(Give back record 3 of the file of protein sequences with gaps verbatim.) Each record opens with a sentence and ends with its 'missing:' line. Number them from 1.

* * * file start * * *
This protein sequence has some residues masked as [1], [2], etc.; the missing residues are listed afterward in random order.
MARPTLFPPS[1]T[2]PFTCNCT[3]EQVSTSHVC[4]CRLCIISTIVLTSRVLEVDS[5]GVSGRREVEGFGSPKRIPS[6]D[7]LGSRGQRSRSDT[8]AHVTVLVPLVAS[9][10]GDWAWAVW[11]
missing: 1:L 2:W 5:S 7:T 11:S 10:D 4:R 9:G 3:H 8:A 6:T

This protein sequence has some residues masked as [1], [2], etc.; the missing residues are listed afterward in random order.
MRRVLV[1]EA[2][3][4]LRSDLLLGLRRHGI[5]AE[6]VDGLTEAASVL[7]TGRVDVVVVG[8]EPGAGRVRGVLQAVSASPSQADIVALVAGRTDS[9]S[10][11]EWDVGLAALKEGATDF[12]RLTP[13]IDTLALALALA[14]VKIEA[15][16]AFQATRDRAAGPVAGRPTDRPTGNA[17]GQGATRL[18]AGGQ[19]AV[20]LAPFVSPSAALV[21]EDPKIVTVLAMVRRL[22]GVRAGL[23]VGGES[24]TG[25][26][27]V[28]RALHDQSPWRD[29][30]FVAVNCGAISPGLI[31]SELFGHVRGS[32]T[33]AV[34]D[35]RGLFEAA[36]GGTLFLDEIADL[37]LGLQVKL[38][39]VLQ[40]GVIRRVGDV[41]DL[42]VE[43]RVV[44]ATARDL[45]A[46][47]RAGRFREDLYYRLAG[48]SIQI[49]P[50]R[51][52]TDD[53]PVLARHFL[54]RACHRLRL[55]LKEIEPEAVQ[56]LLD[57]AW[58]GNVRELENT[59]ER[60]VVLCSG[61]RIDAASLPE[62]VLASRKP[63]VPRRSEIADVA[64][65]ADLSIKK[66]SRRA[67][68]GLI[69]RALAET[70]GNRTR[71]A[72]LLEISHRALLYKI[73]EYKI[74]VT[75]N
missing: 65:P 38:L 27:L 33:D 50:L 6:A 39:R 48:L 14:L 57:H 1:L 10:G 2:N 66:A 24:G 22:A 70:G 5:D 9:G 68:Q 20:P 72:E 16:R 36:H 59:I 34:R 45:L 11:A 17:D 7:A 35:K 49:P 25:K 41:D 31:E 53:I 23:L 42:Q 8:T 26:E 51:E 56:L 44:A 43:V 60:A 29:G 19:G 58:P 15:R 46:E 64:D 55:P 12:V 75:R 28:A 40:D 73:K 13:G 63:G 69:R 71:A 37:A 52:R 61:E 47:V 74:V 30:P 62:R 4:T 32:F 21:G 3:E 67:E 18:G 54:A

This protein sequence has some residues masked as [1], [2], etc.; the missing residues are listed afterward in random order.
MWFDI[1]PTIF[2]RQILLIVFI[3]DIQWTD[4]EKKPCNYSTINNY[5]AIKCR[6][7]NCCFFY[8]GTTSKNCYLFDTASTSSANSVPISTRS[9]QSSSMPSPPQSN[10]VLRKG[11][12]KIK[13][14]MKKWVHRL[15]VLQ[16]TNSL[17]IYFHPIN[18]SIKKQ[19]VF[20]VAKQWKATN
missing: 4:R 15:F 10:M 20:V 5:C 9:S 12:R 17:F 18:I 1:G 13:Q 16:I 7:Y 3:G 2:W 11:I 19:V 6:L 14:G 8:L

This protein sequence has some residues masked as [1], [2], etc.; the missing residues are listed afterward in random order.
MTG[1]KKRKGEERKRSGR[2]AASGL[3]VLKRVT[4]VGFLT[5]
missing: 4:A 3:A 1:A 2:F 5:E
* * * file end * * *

This protein sequence has some residues masked as [1], [2], etc.; the missing residues are listed afterward in random order.
MWFDI[1]PTIF[2]RQILLIVFI[3]DIQWTD[4]EKKPCNYSTINNY[5]AIKCR[6][7]NCCFFY[8]GTTSKNCYLFDTASTSSANSVPISTRS[9]QSSSMPSPPQSN[10]VLRKG[11][12]KIK[13][14]MKKWVHRL[15]VLQ[16]TNSL[17]IYFHPIN[18]SIKKQ[19]VF[20]VAKQWKATN
missing: 4:R 15:F 10:M 20:V 5:C 9:S 12:R 17:F 18:I 1:G 13:Q 16:I 7:Y 3:G 2:W 11:I 19:V 6:L 14:G 8:L